• Threads of Identity

    Widad Kamel Kawar

    A record of 50 years Kawar spent researching, collecting and preserving part of the Palestinian heritage.

  • To Palestine with Love

    Najwa Kawar Farah

    Najwa Kawar Farah relates emotions of love and longing in this moving collection of poetry and paintings.

  • Glafkos Clerides

    Niyazi Kizilyurek

    An intellectual journey in the modern political history of Cyprus.

  • Nostos

    Maath al-Alousi

    Despite the layer of a sweet sadness that is suspended over it, the city does not sleep at night...

  • Jerusalemites

    Dr Hazem Zaki Nusseibeh

    As a senior politician and diplomat, the lure of Jerusalem, the city of his birth, remained strong.

  • Palestinian Embroidery Motifs

    Margarita Skinner

    The tradition of embroidery is one of the great art forms of village life in Palestine.

  • Rue du Mexique

    Suhail Bulos

    From tales of surreptitious teenage romances in Jerusalem, to day-long curfews during the Lebanese civil war and a renegade rooster in Beirut.

  • Vanished

    Ahmed Masoud

    A fictional story set against the political unrest in Palestine, following a young boy trying to find his father.

  • Lovesong

    Afaf Zurayk

    An exquisite celebration of one of the deepest and strongest of human emotions.


In the Press

Find out what prominent press and media outlets have to say about our authors and publications. Browse through reviews in our 'in the press' library.

November 18, 2015

ARAB WOMAN MAG - I wake up to the shocking news...

From her non-fiction book Nietzsche's Camel Must Die, An Invitation to Say ‘No'


Note # 21

Sunday, September 30, 2012 at 10:57 a.m.


I wake up to the shocking news of an ex-colleague passing away. We weren't friends. Well, not in the real sense I mean. Perhaps, yes, in today's notion of friendship, we were.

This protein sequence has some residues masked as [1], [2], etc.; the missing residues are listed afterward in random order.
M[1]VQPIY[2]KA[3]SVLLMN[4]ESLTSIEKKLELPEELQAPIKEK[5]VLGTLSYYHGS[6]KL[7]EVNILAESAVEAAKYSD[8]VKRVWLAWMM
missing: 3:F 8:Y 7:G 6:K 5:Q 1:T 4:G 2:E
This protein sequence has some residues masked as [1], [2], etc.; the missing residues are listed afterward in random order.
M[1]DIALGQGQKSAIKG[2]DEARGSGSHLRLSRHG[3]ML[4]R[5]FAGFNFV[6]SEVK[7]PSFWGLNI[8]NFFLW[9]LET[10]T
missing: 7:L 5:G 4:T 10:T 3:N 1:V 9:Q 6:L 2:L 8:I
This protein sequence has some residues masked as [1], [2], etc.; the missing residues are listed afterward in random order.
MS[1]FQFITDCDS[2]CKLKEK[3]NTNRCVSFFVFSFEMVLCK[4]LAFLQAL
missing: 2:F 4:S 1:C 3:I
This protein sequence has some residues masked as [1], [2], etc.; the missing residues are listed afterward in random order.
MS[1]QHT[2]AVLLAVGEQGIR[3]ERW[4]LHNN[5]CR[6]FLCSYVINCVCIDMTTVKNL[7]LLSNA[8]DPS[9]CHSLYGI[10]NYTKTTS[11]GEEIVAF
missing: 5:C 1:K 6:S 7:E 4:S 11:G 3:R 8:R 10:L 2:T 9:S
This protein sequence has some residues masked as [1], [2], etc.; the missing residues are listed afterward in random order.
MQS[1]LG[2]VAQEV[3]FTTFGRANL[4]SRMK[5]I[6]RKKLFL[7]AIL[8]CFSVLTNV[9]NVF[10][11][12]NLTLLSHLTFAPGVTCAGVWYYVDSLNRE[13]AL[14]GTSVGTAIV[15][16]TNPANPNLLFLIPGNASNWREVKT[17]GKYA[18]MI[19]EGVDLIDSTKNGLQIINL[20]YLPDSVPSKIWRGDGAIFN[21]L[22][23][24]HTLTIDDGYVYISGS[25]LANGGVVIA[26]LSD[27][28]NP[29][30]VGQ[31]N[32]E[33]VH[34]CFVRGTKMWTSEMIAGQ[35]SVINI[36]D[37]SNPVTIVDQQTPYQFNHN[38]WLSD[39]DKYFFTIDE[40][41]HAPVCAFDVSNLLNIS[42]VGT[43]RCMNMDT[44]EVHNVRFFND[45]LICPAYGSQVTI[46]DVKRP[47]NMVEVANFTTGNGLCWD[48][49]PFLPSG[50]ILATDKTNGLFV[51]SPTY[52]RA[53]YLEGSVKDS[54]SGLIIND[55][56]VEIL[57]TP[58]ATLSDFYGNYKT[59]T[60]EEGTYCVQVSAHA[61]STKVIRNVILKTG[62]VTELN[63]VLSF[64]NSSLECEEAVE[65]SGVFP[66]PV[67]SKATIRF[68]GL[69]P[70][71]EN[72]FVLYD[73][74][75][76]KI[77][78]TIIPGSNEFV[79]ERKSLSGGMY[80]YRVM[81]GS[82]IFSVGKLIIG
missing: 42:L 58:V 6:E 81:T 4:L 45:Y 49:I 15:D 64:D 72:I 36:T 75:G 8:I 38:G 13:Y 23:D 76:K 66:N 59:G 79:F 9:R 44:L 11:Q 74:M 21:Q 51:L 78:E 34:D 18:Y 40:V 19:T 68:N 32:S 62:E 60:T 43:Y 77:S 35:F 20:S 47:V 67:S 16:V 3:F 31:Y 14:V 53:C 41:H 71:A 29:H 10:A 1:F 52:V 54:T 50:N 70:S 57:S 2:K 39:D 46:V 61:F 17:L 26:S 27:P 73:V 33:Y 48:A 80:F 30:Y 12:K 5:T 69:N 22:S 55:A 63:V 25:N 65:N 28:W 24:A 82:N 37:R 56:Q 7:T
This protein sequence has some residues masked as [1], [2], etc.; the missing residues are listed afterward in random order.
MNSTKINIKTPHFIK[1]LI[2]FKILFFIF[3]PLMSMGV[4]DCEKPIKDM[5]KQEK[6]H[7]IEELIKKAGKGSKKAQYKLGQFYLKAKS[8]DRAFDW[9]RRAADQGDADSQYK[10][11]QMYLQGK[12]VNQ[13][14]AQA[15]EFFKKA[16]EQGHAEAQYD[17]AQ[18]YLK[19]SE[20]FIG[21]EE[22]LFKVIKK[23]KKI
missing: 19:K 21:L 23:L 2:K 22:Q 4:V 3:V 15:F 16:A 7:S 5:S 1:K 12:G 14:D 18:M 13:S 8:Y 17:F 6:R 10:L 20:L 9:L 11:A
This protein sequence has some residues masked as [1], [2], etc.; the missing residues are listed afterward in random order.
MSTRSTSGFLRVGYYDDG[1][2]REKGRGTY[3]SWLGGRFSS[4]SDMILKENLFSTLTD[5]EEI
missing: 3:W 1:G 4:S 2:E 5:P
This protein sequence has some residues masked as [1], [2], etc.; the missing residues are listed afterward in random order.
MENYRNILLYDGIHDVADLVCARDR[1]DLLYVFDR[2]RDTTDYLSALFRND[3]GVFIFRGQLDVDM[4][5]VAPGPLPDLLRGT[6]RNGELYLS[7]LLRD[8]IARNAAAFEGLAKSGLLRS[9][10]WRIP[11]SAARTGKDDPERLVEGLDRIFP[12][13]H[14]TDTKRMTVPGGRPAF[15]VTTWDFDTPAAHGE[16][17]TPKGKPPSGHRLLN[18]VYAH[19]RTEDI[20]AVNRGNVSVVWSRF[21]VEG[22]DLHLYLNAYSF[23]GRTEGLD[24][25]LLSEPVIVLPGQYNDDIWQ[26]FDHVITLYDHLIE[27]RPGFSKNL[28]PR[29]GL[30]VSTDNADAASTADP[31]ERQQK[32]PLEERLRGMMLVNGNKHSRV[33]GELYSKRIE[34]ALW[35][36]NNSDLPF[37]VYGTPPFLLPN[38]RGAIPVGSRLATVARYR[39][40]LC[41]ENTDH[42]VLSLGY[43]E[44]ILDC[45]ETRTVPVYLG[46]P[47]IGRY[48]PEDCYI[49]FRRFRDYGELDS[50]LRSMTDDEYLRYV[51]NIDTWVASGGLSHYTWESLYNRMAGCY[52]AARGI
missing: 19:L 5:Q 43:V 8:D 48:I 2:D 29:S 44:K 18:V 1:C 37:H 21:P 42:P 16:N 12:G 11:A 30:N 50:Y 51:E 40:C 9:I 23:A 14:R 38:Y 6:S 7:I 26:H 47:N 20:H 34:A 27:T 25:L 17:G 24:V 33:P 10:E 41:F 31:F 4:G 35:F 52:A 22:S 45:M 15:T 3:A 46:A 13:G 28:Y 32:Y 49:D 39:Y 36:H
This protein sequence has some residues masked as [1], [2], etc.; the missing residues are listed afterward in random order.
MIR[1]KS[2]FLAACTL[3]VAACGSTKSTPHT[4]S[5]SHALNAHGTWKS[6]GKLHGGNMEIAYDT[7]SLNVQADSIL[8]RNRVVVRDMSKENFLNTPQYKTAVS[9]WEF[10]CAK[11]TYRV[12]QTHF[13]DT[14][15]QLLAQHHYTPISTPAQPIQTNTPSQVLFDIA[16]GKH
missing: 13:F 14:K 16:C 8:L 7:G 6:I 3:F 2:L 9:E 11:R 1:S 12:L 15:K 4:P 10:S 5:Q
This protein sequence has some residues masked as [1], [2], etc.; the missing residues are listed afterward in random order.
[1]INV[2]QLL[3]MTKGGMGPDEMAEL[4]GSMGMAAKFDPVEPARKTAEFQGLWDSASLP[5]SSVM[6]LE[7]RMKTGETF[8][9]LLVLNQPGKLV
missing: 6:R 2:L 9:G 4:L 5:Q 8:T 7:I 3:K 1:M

We were colleagues, we spoke on a few occasions, shared an understanding, had a couple of laughs. I liked him. Rare kind of genuine. Wore his heart on his sleeve.


It really felt like a slap in the face. How temporary we all are. One minute we're here. The next...expired. No warnings, no second chances.


Charles Bukowski said it: "We're all going to die, all of us, what a circus! That alone should make us love each other but it doesn't. We are terrorized and flattened by trivialities, we are eaten up by nothing."


But is it just me or is it really odd how we now express our condolences?


I felt the urge to visit his FB page (we're friends in that sense), for the first time mind you, and saw tons of condolences on his page.


Who reads these kind words, these sad words? His family, I suppose. The tools of technology have no boundaries. We've allowed them to enter and invade even our deepest, most private ways of communication. They've dared to become a source for expressing a mourning heart to someone who is no longer there.


Perhaps this is how we are. We hang on to every strand available; we can't help it, no matter how absurd or unseemly (it's a FB page!). We turn the impersonal; the detached, into the personal we hang on to it, just to communicate. To say what we need to say to a loved one, even if the whole world can see it. Even those irrelevant.


The whole accessible world except the one person concerned.


[Nietzsche's Camel Must Die can be found in bookstores in Dubai and Beirut as well as online]

Nietzsche's Camel Must Die can be found at the Sharjah book fair taking place now, at the Rimal Publications stand. Book World in Dubai Mall. Book Much on Wasl road, Dubai. In Beirut it's available at Librarie Antoine as well as Virgin Megastore and AntoineOnline.



Nietzsche’s Camel Must Die
Download our Rimal catalogue or order a print edition.
Enter our Rimal Children's Book Award competition and get published.
Back to Top

PO Box 57017
3311, Limassol
Tel: +(357) 25 580029
Fax: +(357) 25 580039
Email: info@rimalbooks.com

© 2017 Rimal Publications. All Rights Reserved. | Design & Development by Element C2